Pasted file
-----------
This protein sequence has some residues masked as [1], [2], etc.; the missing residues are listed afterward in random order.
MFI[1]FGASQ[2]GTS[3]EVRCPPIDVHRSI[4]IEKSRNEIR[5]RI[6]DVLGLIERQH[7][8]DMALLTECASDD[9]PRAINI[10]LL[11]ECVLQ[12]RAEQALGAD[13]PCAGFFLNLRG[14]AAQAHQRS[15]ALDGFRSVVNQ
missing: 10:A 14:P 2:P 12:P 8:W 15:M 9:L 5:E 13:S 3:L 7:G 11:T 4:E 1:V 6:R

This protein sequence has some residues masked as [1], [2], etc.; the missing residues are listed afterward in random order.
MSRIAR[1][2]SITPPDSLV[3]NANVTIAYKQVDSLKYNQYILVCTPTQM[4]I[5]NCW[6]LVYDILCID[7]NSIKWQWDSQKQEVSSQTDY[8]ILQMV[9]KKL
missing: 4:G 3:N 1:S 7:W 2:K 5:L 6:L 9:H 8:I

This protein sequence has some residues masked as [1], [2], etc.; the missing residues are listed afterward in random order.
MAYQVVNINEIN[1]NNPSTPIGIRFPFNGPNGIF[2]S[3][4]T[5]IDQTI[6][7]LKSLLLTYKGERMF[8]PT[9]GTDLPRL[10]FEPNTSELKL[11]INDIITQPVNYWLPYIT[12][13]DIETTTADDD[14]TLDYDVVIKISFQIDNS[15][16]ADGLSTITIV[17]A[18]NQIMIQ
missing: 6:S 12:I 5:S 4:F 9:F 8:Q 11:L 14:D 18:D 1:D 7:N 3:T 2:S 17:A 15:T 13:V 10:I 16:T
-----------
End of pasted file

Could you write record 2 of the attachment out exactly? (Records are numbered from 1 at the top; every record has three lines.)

This protein sequence has some residues masked as [1], [2], etc.; the missing residues are listed afterward in random order.
MSRIAR[1][2]SITPPDSLV[3]NANVTIAYKQVDSLKYNQYILVCTPTQM[4]I[5]NCW[6]LVYDILCID[7]NSIKWQWDSQKQEVSSQTDY[8]ILQMV[9]KKL
missing: 4:G 3:N 1:S 7:W 2:K 5:L 6:L 9:H 8:I